Friday, April 25, 2014
RCDS Guard Green Earning Ivy, Patriot League Interest
Heading into the 2013-14 campaign, few prognosticators and self-proclaimed gurus had Rye Country Day guard Salim Green canvassed among Hudson Valley's elite.
Now, 23 points per game, countless pressure cooker free throws, and a 31-point eruption (en route to a 57-50 win at Kingswood-Oxford) later, there's no confusion surrounding Green's Division-I stock or place among Westchester County's top-stratum guards.
Within a matter of months, Green has evolved into a household name.
Green, who has improved his ball handling and unfurled a refined stepback, has interest from Quinnipiac, Bucknell, Columbia, Cornell, Brown, Lehigh, and most recently Dartmouth.
Akin to a seven-year-old's Christmas gift list, the list is still growing, growing, and growing.
Known for shredding defenders off the bounce and a polished catch-and-stick game, Green formed a deadly tandem with high-scoring guard Tyler Fernandez (1,526 points in four years).
Fernandez, out of Elmsford, will play baseball at Cornell. Green, who holds a 3.6 GPA, appears to be headed down a similar prep-to-Ivy League path.
The Yonkers native closed the door on several games with poised free throw shooting.
During the Kingswood-Oxford game, he hit a program record 22 straight free throws.
Green's ability to get bird's eye view of the rim, levitating above the draping hands of shot contesters, now renders him one of Westchester County's premiere hard-to-guard threats.
"He really elevates, which allows him to shoot a very high percentage shot even when a defender is in his space," said Andy Borman, who coaches Green with House Of Sports on the AAU circuit.
"Salim is not a volume shooter, he doesn't require a lot of shots to get what he needs. He's the type of kid who is always going to put more points on the board than shot attempts. You know, a lot of these guys you look at, they got 20 points but they took 30 shots. That's really not him."
That bodes well for House of Sports, which will compete before a buffet line of NCAA coaches at this weekend's Hall of Fame New England Championships at Wesleyan University in Middletown, Conn.
Embodying the team principles ingrained by Borman, avoiding the selfishness that has hampered the AAU scene, House of Sports anticipates 20-21 Division-I coaches keeping tabs on them throughout pool play.
Coaches from Marquette and Seton Hall, in consistent pursuit of 6-foot-9, 250-pound behemoth Jonathon Nwankwo, are slated to be on hand this weekend.
Nwankwo solidifies a frontline which also includes Kai Mitchell, a workhorse who can now lean on a dependable mid-range game.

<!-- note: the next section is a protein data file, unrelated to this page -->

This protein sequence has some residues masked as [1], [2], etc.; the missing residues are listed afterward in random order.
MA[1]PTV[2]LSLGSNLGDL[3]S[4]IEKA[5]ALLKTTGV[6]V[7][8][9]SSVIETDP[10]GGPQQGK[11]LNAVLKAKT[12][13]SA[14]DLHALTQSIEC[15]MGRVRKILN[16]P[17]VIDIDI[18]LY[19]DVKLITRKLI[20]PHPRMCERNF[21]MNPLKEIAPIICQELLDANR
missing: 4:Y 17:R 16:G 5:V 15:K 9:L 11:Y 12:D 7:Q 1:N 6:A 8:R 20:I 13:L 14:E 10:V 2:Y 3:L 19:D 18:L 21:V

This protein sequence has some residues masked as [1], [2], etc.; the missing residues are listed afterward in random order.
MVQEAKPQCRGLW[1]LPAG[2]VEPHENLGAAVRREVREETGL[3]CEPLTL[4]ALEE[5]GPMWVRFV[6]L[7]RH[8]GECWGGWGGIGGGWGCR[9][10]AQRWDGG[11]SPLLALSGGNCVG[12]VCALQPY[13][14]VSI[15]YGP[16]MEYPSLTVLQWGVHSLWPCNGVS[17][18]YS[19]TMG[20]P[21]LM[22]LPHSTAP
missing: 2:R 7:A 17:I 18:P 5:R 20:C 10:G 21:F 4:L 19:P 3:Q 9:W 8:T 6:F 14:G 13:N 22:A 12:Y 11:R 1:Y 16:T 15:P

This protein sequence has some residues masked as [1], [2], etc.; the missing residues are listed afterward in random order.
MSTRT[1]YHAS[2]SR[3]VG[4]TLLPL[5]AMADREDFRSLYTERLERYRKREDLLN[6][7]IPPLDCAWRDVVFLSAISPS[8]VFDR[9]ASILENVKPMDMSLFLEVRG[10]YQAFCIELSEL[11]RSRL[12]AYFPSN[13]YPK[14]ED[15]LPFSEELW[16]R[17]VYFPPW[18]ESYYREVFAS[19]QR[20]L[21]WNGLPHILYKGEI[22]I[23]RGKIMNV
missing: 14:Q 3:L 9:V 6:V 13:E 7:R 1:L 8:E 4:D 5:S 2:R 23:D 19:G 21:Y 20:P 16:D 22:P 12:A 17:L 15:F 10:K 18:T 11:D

Mitchell, a 6-foot-6 brute who plays the five-spot during the high school season, has adjusted to playing both forward spots on the AAU circuit.
This has made the junior more appealing to Division-I coaches, who will be out in droves throughout this weekend's tournament.
This is one of the integral events during the NCAA LIVE period, attracting Division-I coaches from across the nation.
Get there early and book a hotel room while you still can.
You will likely see a number of hippie kids kicking hackey sacks in the street and chatting into cell phones while sporting their Greatful Dead t-shirts.
Those are the Wesleyan students. Don't worry, you are at the right place.
Green, whose love for the game blossomed while playing in the New Rochelle-based midget leagues, has played for Team Frenji and Gauchos.
At House of Sports, he has found his niche as a cerebral guard.
Scoring off the dribble, darting around traffic and permeating the teeth of the defense has empowered his scoring efficiency.
Playing alongside Rickey McGill, who received an offer from Drexel this morning, has accelerated Green's producion rate.
When defenders tighten up on Green, the driving lanes open. When defenders sag off him, it allows him to showcase the high-rising jumper.
"A defender gets up in some players, and now their shot gets rushed. Because Salim gets that seperation, it doesn't affect him," Borman explained.
That much was evident during the Wildcats' 68-56 win over King on Jan.14.
Green went on a buckets binge, scoring 19 of his 26 points in the first half, evoking double teams before the Vikings switched to a 3-2 zone.
"It doesn't matter if a guy is playing help-and-recover," noted Borman.
"Or if a guy is right in him, he can get the jumper off very effectively. They are both such different players, but Salim helps Rickey as much as Rickey helps Salim."
McGill, who Borman describes as a ferocious game-changer, the source who glues this patchwork into one, has growing interest since decommitting to Manhattan.